~ Franz Liszt, from the introduction to his Années de pèlerinage (Years of Pilgrimage), borrowed from Johann Wolfgang von Goethe’s famous novel of self-realization Wilhelm Meisters Wanderjahre (Wilhelm Meisters Journeyman Years)
For much of Liszt’s life, he was suspended between paradoxes. “A god for pianists” according to Berlioz, while another contemporary pegged him as “Mephistopheles disguised as a priest.” Mendelssohn, too, remarked of his career as a “constant oscillation between scandal and apotheosis.”
But for all the vicissitudes of his extraordinary life, it was here at Tivoli, in the peace and solemnity offered by the Villa and its labyrinthine gardens, where Liszt drew deepest from his prodigious wellspring of creativity. One imagines him alone in the Rose Room, seated at his piano, notating by candlelight into the early hours. We think of the younger Liszt who, after witnessing the violin virtuoso, Niccolò Paganini, wrote furiously to his friend in Pierre Wolff, Jr. …
“Homer, the Bible, Plato, Locke, Byron, Hugo, Lamartine, Chateaubriand, Beethoven, Bach, Hummel, Mozart, Weber are all around me. I study them, meditate on them, devour them with fury; besides this, I practice four to five hours a day of exercises (thirds, sixths, octaves, tremolos, repetition of notes, cadenzas, etc.). Ah! provided I don't go mad you will find me an artist!”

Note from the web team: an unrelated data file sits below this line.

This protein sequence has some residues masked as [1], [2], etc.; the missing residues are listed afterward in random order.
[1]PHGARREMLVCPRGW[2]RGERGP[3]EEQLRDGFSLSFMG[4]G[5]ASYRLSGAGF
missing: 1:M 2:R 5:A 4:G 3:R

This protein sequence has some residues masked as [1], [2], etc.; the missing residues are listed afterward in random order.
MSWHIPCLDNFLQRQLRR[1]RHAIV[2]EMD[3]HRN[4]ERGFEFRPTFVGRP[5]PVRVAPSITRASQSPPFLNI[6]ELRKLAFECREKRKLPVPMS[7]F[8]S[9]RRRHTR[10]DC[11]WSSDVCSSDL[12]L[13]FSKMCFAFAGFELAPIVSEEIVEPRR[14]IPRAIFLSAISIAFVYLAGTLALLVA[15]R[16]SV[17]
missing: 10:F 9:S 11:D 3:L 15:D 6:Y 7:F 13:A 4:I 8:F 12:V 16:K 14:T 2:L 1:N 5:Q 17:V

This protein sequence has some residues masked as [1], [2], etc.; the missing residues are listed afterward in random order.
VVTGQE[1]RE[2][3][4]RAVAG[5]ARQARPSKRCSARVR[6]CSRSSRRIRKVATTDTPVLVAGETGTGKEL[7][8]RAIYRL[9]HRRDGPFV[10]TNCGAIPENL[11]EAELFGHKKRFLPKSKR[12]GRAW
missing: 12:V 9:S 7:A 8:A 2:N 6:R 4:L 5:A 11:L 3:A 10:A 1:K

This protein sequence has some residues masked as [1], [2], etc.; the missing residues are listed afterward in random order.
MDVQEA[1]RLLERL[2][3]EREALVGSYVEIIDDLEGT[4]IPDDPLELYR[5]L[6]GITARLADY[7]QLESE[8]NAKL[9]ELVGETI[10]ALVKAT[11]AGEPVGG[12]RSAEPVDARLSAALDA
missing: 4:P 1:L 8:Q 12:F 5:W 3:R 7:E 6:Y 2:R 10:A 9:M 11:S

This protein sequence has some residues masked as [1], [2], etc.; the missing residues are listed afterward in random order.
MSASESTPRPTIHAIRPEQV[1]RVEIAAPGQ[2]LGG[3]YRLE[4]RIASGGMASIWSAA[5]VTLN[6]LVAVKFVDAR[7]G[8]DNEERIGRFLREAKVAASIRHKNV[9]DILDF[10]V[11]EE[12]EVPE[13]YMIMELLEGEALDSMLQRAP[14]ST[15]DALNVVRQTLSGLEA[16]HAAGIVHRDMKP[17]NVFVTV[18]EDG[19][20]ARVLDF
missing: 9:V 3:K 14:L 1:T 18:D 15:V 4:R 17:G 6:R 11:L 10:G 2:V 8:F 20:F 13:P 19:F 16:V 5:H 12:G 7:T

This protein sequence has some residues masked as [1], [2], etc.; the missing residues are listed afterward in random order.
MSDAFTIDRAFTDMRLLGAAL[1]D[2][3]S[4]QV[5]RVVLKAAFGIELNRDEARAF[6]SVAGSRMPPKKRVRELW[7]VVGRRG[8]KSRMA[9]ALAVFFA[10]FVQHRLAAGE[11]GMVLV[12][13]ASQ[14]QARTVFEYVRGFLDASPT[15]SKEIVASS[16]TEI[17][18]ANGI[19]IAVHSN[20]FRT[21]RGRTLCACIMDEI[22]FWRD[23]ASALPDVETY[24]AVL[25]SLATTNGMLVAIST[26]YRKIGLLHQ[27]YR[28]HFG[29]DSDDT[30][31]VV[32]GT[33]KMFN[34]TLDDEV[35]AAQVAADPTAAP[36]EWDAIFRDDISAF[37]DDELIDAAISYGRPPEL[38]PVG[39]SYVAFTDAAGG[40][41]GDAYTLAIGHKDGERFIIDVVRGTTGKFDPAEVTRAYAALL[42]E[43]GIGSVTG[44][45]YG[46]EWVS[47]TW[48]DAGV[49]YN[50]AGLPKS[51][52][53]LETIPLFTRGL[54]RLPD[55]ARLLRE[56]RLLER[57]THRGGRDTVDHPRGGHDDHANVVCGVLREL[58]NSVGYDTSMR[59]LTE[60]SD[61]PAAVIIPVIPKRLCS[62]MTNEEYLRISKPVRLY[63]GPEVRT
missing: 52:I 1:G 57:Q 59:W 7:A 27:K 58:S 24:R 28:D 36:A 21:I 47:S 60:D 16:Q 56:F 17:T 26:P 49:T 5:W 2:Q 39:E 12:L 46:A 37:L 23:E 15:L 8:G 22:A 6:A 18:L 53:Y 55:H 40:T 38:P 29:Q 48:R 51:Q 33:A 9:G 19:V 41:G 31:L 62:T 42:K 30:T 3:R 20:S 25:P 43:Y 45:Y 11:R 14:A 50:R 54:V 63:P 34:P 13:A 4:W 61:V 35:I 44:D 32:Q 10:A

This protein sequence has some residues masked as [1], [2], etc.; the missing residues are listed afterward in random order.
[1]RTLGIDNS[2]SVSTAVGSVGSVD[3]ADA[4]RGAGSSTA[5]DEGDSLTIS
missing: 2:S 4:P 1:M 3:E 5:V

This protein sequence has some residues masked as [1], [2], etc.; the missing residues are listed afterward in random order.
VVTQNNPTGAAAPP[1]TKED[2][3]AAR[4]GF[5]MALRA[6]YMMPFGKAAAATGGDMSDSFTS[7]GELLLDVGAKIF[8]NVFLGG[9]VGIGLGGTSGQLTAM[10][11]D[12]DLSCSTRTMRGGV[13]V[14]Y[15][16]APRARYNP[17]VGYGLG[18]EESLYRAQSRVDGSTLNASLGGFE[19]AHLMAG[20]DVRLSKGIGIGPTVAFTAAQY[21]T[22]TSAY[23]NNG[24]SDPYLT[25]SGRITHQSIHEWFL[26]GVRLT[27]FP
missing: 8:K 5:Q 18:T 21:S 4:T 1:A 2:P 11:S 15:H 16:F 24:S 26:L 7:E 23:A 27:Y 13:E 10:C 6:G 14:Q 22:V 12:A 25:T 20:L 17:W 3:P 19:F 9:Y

~ Franz Liszt in correspondence to Pierre Wolff, J. (1832)
Traipsing the grand halls of the renaissance villa this past weekend, we heard unmistakably the man’s distant footsteps as they echoed under the high vaulted ceilings, fittingly frescoed in mythological proportions. Forever a Zeno’s stride behind him, we followed his lieder past Noah’s ark, ran aground on Mount Ararat, as the bearded prophet made his covenant with God. In the Hall of Hercules, we pondered his labors while the gods welcomed Zeus’s half-son to Mount Olympus.
On and on we sought him, through the Tiburtine tales, where Queen Ida was turned into a seer, through the Hall of Nobility, when came Plato and Pythagoras, Diogenes and Socrates and the Graces and Virtues in turns. At last Vulcan and Venus, Apollo and Diana, Jupiter and Juno too, all crowded to hear Liszt’s symphonic poems as they raptured mere mortals to the heavens above.
Through the Hall of the Hunt we pursued the man, “Half Gypsy, half Franciscan monk,” as he described himself. Then, in a triumphant crescendo, his billowing abbé’s robe flew over the threshold, out onto the Vialone terrace, astride the Hundred Fountains, before it was lost to the great gardens beyond...
Following Liszt past the Fountains of Neptune, Diana and the Pegasus, past Jupiter and Persephone and Apollo in the Water Castle, we come at last to the Rotonda in the lower garden, where once stood sixteen umbrageous cypress trees.
These mighty Tuscan conifers inspired much painting and poetry and, of course, the mind of the Villa’s eternal resident. Today, only two from the original grove stand tall... but the master’s music, written in the wind, shall last forever.
Until next time...
May 19, 2023 ~ Tivoli, Italy